There is almost nothing more American than a hamburger, yet the amount of resources required to raise a single pound of beef is astronomical. Around 12 pounds of grain, 35 pounds of topsoil, and 2,500 gallons of water go into every four Quarter Pounders (to say nothing of the carbon emissions burned off from transporting everything).
That’s why the race is on to create a plant-based “clean meat” alternative that uses the same chemical composition as a traditional burger to yield a similar taste, color, and mouthfeel. And currently, companies like Impossible Foods and Beyond Meat are locked in a struggle to scale up. (This approach differs from the standard vegetarian patties derived from beans or corn. Johnny Rocket’s announced such a collaboration with Gardein yesterday.)
Impossible Foods, which is based in Redwood City and which held a ribbon-cutting for a production facility in East Oakland earlier this year, had already announced partnerships with prominent Bay Area chefs such Traci des Jardins (Jardinière) and Chris Cosentino (Cockscomb), as well as New York’s David Chang. But changing the structure of the industrialized food system requires much more than merely whetting haute foodies’ appetites.
So today, Impossible Foods CEO Pat Brown and Gott’s Roadside president Clay Walker announced a collaboration with four locations of the buerger-centric Bay Area mini-chain, including the one at San Francisco’s Ferry Building. Barely a week after the SFO location opened, Gott’s will now serve an Impossible Burger with American cheese, lettuce, tomatoes, pickles, and its secret sauce, on a toasted egg bun.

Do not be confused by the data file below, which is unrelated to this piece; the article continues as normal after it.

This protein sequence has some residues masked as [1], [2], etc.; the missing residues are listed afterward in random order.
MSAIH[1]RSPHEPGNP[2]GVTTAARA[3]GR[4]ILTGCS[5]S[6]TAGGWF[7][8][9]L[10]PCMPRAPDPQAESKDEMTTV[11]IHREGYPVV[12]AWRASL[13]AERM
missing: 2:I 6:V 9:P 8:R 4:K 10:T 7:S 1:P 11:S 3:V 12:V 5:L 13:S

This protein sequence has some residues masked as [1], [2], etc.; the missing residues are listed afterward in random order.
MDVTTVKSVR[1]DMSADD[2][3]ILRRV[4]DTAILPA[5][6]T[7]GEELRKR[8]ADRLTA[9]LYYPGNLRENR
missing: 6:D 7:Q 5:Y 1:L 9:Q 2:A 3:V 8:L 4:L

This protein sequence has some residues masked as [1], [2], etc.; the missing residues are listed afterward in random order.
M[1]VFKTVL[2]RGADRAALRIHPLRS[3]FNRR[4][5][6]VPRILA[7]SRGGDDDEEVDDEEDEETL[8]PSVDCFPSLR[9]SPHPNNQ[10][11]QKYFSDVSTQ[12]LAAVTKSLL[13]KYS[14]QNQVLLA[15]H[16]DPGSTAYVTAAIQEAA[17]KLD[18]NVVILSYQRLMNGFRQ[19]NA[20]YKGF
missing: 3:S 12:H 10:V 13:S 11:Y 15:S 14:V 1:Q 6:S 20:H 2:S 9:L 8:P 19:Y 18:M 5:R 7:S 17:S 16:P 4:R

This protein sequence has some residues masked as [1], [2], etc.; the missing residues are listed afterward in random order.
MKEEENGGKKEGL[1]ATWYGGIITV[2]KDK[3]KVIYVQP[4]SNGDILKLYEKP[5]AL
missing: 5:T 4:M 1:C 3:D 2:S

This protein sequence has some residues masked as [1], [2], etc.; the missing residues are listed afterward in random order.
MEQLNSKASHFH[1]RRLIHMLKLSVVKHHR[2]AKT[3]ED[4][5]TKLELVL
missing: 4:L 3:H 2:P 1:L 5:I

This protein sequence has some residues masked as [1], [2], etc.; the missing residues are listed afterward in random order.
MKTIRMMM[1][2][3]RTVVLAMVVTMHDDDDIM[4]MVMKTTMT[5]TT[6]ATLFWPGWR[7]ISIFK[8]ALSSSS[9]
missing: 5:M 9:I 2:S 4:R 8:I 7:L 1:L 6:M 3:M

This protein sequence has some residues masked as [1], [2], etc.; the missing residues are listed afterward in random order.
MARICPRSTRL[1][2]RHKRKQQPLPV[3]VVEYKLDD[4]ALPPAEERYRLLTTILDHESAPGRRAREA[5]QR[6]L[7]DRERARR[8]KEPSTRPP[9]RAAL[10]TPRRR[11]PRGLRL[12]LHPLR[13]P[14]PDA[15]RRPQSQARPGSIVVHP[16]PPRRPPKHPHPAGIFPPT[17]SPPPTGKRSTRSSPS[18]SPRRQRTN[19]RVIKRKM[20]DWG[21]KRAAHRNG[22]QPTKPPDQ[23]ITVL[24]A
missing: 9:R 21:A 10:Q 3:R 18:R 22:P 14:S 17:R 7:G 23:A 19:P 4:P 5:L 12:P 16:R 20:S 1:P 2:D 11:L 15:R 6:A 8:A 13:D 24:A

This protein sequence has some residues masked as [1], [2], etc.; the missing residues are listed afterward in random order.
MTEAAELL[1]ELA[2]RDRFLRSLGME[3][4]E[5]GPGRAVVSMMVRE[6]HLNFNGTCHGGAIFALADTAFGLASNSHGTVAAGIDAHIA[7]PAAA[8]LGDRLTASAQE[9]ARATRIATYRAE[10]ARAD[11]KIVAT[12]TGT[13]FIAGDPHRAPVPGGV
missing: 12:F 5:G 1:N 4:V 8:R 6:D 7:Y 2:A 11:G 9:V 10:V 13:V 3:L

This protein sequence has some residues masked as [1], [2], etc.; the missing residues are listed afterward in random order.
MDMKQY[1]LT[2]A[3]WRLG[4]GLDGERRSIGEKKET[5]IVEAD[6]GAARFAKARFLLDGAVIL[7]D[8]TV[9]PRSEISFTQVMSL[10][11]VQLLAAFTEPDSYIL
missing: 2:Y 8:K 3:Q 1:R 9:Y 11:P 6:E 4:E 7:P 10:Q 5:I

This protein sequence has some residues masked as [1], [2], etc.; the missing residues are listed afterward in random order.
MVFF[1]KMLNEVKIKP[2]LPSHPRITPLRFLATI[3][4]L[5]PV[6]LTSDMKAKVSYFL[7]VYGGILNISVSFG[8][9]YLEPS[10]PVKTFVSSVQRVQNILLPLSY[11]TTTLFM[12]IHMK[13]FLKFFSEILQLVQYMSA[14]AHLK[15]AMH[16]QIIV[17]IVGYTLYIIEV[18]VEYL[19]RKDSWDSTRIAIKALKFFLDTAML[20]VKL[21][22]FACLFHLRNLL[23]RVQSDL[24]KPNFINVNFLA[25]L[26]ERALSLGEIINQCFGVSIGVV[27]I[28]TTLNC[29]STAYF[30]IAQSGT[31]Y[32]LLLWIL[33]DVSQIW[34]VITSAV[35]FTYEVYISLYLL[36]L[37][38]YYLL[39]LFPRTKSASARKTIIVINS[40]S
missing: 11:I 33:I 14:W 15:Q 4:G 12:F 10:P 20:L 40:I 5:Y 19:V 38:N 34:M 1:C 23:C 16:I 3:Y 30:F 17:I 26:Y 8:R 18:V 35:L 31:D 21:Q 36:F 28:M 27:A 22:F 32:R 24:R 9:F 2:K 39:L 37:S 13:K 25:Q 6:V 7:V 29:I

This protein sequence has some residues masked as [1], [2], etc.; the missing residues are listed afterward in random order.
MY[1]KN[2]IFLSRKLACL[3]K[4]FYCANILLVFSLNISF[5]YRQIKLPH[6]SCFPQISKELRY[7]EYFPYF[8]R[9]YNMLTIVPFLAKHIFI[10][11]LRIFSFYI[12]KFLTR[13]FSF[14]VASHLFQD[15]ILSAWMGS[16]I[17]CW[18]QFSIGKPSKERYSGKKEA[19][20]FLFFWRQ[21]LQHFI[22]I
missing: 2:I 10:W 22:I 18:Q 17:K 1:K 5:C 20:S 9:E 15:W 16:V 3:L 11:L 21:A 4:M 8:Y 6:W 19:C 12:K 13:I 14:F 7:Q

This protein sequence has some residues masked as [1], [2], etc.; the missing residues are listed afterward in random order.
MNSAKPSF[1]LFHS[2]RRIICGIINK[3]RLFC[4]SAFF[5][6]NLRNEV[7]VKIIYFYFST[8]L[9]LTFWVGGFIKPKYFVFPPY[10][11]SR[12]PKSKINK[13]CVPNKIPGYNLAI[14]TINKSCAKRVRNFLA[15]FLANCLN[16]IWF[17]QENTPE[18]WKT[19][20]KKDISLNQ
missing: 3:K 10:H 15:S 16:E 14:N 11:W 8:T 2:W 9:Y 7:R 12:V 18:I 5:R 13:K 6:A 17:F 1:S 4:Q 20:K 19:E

This comes four days after the expansion of another collaborative effort, this time with Umami Burger. The $16 Impossible Burger comes with two patties, caramelized onions, American cheese, miso-mustard, house spread, dill pickles, lettuce, and tomatoes, and, after a trial run at Umami Burger’s Southern California home turf, it’s now available in and around S.F., at the Marina, SoMa, Uptown Oakland, and Palo Alto locations.
The formula for the Impossible Burger hinges on heme. Heme is a basic component of life found in nearly all living things that, when mixed with water and several other veggie-derived compounds, generates the sizzle, aroma, and taste of ordinary feedlot meat. And as Impossible Foods gets more feedback, it continues to refine the exact composition. (See SF Weekly’s December 2016 profile of the Impossible Burger.)
Whether you think of it as the “vegan burger that bleeds” or simply beef without the bovine middleman, it’s a win for the environment — and tastier than lab-grown meat produced by stem-cell cultures.